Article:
Not long ago, we had a bunch of kids over to our house one night. They were noisy, and twice I spoke to them about staying quiet. I didn’t want to disturb the neighbors. Plus—I had to get up early the next day and wanted to go to bed soon. At 9:30, I was assured the noise would cease. Sometime later, I hit the sack. Evidently the noise continued—because my neighbor opened his front door and yelled at the top of his lungs: “If you don’t stop right now, I’m going to call the cops!”
The next day, I felt horrible and knew I had to make things right. I was embarrassed and treasured my friendship with the neighbor who lived across the street. We’ve known each other for years. So—I walked over and knocked on his door. I heard noise inside and knew he was home. No answer. I rang the doorbell. Still nothing. Later that day, I called his cell. He didn’t pick up so I left him a voicemail. I offered a huge apology for the noise, asked for his forgiveness and for him to call me back. Others have seen him during the day, since he’s out of work, so we know he’s home. But, he has never called me back.
This illustrates something I’m deeply concerned about in our culture. Somewhere along the way—we’ve lost our ability to connect face to face. My neighbor is either unable or unwilling to face me—even when he knows I simply seek his forgiveness. In times past, neighbors would talk about problems together; calling the police was a last resort. Today, we email our colleagues in the office next to us to complain. In fact, we’d rather talk about someone when we we’re disgruntled than to them. We avoid people, even though we’re more connected than ever. High school students text their girlfriend to break up. Texts are now more frequent than phone calls in the U.S. We’d rather tweet or Facebook or I.M. than talk face to face. It’s easier. No hassles. No EQ necessary. I think we’re getting lazy.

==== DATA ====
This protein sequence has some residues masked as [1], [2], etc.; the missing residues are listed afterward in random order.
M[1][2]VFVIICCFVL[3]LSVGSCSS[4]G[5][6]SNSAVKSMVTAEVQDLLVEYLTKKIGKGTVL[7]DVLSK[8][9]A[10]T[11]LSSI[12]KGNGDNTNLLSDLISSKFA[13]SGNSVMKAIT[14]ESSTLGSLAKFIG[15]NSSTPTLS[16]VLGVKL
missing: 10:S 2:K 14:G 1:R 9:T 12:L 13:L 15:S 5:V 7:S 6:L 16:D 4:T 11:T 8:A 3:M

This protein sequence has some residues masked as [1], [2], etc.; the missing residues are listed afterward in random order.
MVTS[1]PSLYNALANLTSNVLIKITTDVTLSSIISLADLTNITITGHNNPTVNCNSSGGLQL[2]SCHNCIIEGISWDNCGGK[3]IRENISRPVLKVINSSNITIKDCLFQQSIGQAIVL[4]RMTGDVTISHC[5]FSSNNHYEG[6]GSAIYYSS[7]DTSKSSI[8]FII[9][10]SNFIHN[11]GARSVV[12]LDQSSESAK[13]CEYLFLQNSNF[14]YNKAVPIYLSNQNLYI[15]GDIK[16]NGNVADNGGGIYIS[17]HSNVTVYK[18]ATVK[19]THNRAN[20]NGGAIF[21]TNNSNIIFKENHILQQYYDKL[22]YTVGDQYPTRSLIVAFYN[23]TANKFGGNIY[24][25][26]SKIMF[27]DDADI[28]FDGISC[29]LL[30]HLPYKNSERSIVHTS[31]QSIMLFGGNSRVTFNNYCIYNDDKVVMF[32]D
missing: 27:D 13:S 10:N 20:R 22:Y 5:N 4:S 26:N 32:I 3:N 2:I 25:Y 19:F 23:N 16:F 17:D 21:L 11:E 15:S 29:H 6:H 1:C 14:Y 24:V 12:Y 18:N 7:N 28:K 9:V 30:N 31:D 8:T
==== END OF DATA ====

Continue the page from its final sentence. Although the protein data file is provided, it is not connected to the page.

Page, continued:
I read yesterday how vending machines are changing to make purchases more…uh, human. Recognizing the need for a human touch, “dream machines” will be launched soon. According to Dan Matthews, COO at the National Automatic Merchandising Association, “We now have machines that look and act like iPads.” Pepsico has a prototype with a touch-screen that’s interactive. People can “gift” a beverage to a friend by entering their name and mobile number. You can even personalize it with a short video. The largest vending machine company, Crane, has created “talking” machines where you can interact with several machines, making a number of purchases, but paying once when you are finished. Sounds cool to me.
Sadly, however, this won’t fix the problem. We’re still interacting more with machines than humans. We can still be lazy. Eventually, will we lack the backbone to experience healthy confrontation, to seek or offer forgiveness when needed or to hold redemptive conversations? Is our empathy for people dropping, too?
In a world of ATMs and automated check out counters, I must admit technology does make life easier. But it also causes me to atrophy in my relational skills and my emotional connection with vendors. This is leading some supermarkets to restore old-fashioned conversations by eliminating the machines that let you checkout without talking to a human. It will cost them more money—but it will cost them more in human capital if they didn’t do it.
What do you think? Am I over concerned about this? Should I just enjoy technology and not worry about the human touch?